The odds that your organization will suffer a data breach are not just higher than ever. They are more expensive than ever.
A recent report from Kaspersky Lab and B2B International, for instance, estimates that the full impact of a data breach now amounts to $1.3 million for large companies in the U.S., compared with $1.2 million in 2016.
A report conducted by the Ponemon Institute, whose recent annual survey took a more global look, found a 27.7 percent likelihood of a company sustaining a recurring material data breach over the next couple of years.
Ponemon’s report, which surveyed 419 companies in 13 regions around the world, also offered new insight into the extent of the financial havoc that malicious hackers inflict on their victims. Consider these revealing data points:
Clearly, there are any number of direct and indirect costs – ranging from legal fees to lost customer records to employee and company downtime – that your organization will be forced to absorb following a data breach.
... businesses can help their cause by preparing cyberdefenses for the inevitable
How much you’ll wind up paying will vary according to industry, geography, and the size of the data loss. But when it comes to tallying up the final tab, here’s what will loom large in shaping the calculation:
Response time means everything.
The Ponemon report found a clear link between how long it took to identify and contain a data breach and the final cost to the organization. On average, breach containments that take more than 30 days cost about $1 million more than those that take less than 30 days.
Where you set up shop matters.
The average per capita cost of a data breach in the U.S., and Canada was the highest among the surveyed nations at $225 and $190, respectively. On the opposite end of the spectrum, the least expensive regions were in Brazil and India at $79 and $64, respectively.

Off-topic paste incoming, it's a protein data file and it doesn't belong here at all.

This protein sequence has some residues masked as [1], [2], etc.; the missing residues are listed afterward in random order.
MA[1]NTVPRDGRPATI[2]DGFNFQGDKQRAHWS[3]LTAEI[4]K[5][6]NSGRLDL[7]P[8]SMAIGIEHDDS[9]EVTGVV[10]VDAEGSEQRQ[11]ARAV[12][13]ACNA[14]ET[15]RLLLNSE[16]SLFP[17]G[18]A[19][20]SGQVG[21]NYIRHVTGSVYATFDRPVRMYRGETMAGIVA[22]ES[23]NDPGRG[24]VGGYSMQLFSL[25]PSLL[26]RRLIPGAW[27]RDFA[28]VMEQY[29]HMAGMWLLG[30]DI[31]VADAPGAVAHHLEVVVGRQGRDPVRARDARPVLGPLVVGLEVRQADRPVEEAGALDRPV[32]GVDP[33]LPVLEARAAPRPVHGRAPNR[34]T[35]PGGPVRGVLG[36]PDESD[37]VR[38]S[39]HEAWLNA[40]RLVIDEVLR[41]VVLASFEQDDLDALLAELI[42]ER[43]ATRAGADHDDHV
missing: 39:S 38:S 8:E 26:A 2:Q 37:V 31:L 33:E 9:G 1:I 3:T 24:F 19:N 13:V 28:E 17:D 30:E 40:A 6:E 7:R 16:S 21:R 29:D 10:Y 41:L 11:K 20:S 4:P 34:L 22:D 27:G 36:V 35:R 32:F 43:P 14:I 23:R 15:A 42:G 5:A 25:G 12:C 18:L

While the average global cost of a data breach per lost or stolen record was $141, some industries get hit harder than others.
For instance, healthcare organizations ranked No. 1, incurring an average cost of $380. The other top targets were financial services at $245 and media at $119. By contrast, the public sector had the lowest average cost per lost or stolen record at $71.
But let’s finish on a more optimistic note. Organizations that draw up incident response plans will be able to more quickly identify what’s happened, what the attacker has access to, and how to contain and remove that access.
Indeed, there’s modest progress to report; according to Ponemon, the number of days companies needed to identify data breaches fell from an average of approximately 201 last year to 191 days. Also, the average number of days it took to contain data breaches dropped from 70 to 66 days.
Look at it another way: While data breaches are becoming more widespread, businesses can help their cause by preparing cyberdefenses for the inevitable. So, when an attack finally comes, they will be in a far better position to limit the resulting expenses to just another cost of doing business.
Learn more about protecting your business in AT&T Cybersecurity Insights, Volume 6: "Mind the Gap: Cybersecurity’s Big Disconnect."
In this invaluable report, you'll read about the troubling disconnects that have emerged between today's cybersecurity threats and organizations' countermeasures, as well as what you can do to help strengthen your defenses and reduce risk.
Learn how your business can fill the gaps and help strengthen its defenses in this free, interactive report: “Mind the Gap: Cybersecurity’s Big Disconnect.”
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